Unlike in single player where moving across the map requires turns, multiplayer is all about the timer and which faction can cause the most amount of damage to the other. While combat remains the same and works in the form of turns, the map is all in real time with forces moving across in order to defend or attack each faction’s forts. Destruction of the forts and of your enemies is what this mode is all about.
There are two styles of play that can be done in regards to multiplayer. The first is the hands on approach that lets you lead them to victory or personally face defeat. With wars being twenty-four hours, there are plenty of smaller skirmishes that your squad can join in on. The first night however I found that there was nothing that I could do as a cease fire was in place essentially reducing anything I could do to nothing as the quest mode in single player was not available for me. In the full version this just means that a bit of single player will be required until the next war starts up, or, players can choose to send their squad out on their own with instructions as to handle themselves.
Sending a squad out on their own is a great idea especially when calling it quits for the night. While out on their own, squads can participate in battles and even have members get hired and bring you back money the next time you load it up. The concept of being hired comes across in the squad’s fifth and sixth open positions when you yourself take control. These two slots can be filled by an outside party only if the player chooses to. The higher the level of the mercenary the higher the cost to bring them in.
Once hired, the player whose squad member was drafted into the party for the duration of play is immediately transferred the amount. This makes leaving a squad out to gain more money and experience while you are not there much easier. While it may not be as much as you yourself can gain, every little bit helps especially as the average level of characters being faced in battle increased bit by bit every day. Level 4s became 5 or 6, and then 7, 8, or 9. It was mentioned that constant online vigilance was not required and I don’t think it will be as there is always the single player component for those not even interested in joining in online with everyone else. By why wouldn’t you?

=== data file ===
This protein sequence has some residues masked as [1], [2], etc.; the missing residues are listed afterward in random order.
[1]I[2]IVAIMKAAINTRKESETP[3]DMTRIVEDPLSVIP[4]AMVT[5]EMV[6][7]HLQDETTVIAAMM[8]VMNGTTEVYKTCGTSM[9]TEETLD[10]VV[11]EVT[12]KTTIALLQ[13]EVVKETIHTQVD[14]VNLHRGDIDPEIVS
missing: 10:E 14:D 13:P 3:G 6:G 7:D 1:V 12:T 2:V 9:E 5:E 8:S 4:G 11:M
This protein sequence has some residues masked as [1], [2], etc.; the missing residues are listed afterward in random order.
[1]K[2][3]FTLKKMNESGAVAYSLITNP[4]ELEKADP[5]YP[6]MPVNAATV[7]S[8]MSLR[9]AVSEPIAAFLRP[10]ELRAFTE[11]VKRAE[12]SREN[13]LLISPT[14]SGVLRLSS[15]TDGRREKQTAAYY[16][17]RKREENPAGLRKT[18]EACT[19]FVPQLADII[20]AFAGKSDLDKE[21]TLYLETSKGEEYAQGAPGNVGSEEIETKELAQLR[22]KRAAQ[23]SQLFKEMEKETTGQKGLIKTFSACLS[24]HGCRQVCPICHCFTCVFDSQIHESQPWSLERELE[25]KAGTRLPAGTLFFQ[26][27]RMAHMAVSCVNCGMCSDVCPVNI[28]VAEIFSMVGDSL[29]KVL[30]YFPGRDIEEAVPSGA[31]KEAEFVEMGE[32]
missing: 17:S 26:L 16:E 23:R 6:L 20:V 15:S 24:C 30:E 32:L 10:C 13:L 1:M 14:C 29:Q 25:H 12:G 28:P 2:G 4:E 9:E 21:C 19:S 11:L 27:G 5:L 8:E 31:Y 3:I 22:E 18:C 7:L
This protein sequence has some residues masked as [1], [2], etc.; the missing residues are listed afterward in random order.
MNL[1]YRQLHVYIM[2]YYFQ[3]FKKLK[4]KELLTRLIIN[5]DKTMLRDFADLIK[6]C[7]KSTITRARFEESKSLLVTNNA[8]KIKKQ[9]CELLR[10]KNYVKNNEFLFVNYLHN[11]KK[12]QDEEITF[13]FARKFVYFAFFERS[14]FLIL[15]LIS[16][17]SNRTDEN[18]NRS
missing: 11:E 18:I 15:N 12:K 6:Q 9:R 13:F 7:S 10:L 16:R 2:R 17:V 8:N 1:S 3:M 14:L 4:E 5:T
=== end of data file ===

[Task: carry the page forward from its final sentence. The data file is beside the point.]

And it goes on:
With how well everything was presented from the tutorial onward through the story mission, I felt absolutely lost when thrown into the multiplayer section. Starting up everything was well presented one feature at a time in order to properly grasp each concept. Into multiplayer however there were multiple walls of text available but aside from that it was pretty much a “figure it out”. It’s not to say that it isn’t possible but it was the lack of guidance that made it a bit harder to understand. In the end everything can be figured out by trial and error alongside the small tips that come up.
Having spent hours controlling my mercenaries before letting them loose to do their own thing while I did mine, Grand Kingdom is already shaping up to be something great. With a total of 17 classes each with their own specialties, June 21 can’t come around fast enough. Hopefully the portable version on the Vita will be running just as smooth as the PS4 version when it launches for those that would prefer taking it on the road or simply preferring the smaller form factor.
PlayStation Vita (upon release)
Article by Pierre-Yves